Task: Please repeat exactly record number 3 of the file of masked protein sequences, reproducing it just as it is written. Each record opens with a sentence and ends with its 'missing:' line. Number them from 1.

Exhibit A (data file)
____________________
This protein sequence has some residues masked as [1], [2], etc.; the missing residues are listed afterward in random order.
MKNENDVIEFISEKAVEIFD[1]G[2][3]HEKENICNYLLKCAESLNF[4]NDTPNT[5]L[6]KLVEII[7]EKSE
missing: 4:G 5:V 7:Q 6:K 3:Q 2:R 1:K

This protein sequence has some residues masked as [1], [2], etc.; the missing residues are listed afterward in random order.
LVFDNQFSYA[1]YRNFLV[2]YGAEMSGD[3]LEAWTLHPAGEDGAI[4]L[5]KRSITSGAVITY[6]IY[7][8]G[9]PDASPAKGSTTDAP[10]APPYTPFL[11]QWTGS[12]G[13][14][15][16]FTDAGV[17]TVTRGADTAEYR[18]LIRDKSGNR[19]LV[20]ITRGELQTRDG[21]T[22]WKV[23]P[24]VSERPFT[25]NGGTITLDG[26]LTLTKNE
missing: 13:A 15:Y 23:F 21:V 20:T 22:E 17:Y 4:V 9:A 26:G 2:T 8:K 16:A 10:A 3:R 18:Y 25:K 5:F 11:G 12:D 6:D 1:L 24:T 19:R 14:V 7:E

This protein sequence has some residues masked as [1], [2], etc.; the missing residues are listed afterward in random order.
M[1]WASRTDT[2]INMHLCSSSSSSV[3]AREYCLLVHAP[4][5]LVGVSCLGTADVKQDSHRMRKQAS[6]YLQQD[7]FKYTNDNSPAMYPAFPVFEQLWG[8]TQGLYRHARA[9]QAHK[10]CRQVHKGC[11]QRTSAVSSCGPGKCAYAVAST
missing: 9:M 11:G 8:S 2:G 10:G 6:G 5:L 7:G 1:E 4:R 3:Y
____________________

This protein sequence has some residues masked as [1], [2], etc.; the missing residues are listed afterward in random order.
M[1]WASRTDT[2]INMHLCSSSSSSV[3]AREYCLLVHAP[4][5]LVGVSCLGTADVKQDSHRMRKQAS[6]YLQQD[7]FKYTNDNSPAMYPAFPVFEQLWG[8]TQGLYRHARA[9]QAHK[10]CRQVHKGC[11]QRTSAVSSCGPGKCAYAVAST
missing: 9:M 11:G 8:S 2:G 10:G 6:G 5:L 7:G 1:E 4:R 3:Y